Asked if political uncertainties in the country could also be the reason for the decline in remittances, Guinigundo said “it may have some remote impact on investment and output in the long run, but I don’t think this is the reason for the decline in the July remittances.”
Biswas shares the same view, noting the latest economic data does not show any sign that political uncertainty in the Philippines is having an impact on remittances or economic activity so far.
He noted the pace of economic growth in the Philippines has been extremely strong in the first half of 2016 at 6.9 percent year-on-year, while latest readings for August from an IHS Markit survey also indicate strong new manufacturing orders.
The foreign exchange rate has been cited by an economist for the decline in remittances.
“I don’t buy any of those ‘sophisticated’ reasons offered by the BSP,” said Economist Dr. Victor Abola of the University of Asia and the Pacific.
“I think it’s simpler than that. Overseas Filipinos are just smarter than before. I think they are saving for better days when the exchange rate favors them,” he said.
Data from the Philippine Dealing System showed the peso has weakened to P47.11 to a dollar at the end of July from P46.11:$1 at the start of the month.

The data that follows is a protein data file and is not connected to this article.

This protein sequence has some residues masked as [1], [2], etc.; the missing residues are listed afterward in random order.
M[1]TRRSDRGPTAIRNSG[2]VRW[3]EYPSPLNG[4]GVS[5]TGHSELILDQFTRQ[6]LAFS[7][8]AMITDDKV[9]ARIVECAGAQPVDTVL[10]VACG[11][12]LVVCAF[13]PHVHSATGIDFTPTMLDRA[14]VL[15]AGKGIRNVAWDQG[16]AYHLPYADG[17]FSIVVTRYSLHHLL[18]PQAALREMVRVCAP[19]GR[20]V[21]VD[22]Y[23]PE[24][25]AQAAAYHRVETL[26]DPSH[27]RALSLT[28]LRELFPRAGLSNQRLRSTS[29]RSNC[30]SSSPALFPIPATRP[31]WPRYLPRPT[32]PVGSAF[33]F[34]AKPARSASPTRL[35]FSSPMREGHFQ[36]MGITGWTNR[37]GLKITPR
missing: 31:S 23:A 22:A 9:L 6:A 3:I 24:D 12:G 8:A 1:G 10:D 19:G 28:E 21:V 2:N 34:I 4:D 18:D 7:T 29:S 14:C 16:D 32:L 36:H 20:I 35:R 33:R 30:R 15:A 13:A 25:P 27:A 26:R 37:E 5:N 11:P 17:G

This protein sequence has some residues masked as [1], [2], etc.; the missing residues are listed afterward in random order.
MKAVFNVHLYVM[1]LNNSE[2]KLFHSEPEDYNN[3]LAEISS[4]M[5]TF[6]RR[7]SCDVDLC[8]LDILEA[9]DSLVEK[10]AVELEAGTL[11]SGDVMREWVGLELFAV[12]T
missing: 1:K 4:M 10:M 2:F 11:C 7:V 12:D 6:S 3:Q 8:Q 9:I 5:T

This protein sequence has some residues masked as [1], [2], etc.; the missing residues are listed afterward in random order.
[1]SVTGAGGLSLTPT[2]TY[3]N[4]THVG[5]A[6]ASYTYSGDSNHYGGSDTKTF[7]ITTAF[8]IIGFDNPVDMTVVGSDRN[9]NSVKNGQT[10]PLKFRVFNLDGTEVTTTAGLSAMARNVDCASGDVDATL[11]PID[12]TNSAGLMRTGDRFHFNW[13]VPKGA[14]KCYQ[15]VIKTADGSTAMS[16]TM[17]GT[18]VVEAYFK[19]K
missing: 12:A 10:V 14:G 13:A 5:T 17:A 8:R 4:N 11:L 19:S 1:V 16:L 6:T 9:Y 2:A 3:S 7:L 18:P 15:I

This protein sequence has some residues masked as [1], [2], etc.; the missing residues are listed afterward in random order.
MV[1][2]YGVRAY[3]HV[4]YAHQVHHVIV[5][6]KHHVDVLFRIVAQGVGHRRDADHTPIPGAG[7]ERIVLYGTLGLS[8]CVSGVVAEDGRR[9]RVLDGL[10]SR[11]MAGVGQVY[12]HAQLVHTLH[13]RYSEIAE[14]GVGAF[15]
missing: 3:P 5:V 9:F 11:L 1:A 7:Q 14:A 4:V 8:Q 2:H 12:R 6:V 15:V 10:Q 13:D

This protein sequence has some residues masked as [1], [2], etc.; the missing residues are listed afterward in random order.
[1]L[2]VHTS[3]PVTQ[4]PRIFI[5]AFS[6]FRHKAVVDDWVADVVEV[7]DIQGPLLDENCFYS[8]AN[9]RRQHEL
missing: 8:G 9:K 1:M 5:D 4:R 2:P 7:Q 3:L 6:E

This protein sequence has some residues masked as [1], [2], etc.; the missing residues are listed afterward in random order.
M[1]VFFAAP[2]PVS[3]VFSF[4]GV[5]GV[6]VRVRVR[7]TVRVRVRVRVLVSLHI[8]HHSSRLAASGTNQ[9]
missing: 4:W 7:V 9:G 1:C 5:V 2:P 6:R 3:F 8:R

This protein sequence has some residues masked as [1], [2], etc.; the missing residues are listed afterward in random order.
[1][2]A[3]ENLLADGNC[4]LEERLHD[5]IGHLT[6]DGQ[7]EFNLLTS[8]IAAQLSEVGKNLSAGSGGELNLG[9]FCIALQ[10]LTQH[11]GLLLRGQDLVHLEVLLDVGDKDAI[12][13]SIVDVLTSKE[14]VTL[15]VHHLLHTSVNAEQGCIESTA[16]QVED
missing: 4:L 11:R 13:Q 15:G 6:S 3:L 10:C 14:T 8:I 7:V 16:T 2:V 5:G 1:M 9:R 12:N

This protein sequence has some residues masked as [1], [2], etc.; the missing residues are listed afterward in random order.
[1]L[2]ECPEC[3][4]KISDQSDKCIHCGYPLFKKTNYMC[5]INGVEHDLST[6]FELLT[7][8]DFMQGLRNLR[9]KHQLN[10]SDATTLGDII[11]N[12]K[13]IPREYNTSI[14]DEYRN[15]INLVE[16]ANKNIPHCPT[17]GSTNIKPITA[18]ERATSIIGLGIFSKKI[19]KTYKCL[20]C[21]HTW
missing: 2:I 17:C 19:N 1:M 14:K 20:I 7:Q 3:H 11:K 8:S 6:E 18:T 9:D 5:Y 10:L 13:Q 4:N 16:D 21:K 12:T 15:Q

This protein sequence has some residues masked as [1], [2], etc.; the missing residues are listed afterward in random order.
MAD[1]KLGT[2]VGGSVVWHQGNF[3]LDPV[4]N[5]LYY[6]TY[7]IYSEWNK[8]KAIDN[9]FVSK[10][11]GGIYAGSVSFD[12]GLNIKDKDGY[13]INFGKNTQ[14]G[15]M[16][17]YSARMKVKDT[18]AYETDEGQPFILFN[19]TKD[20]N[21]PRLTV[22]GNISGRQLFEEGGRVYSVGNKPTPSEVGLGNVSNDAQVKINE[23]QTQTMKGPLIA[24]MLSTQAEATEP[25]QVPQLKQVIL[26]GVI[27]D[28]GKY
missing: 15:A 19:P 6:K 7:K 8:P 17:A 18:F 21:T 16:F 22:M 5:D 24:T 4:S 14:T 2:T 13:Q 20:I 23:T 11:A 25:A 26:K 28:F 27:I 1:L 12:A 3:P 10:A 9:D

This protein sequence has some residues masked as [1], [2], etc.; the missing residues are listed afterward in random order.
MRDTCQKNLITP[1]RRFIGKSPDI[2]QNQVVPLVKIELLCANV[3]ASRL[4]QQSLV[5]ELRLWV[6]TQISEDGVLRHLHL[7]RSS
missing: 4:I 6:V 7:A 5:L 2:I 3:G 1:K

“Political factors don’t count here. The RCBC affair may have some effect if remitting banks have tightened their requirements to ensure compliance with AML [anti-money laundering],” Abola said.
Singapore-based banking giant DBS said household consumption will continue to support the Philippine economy as long as positive spillovers from remittances persist.
“We reckon household consumption growth may remain in excess of 6 percent for the coming years,” said DBS economist Gundy Cahyadi.
Cahyadi noted household consumption has been robust, growing a record-high 7.2 percent year-on-year in the first half of 2016, with non-food consumption leading the overall growth at 7.4 percent.
He said domestic demand remains strong and will likely continue driving the country’s gross domestic product growth in excess of 6 percent going into 2017.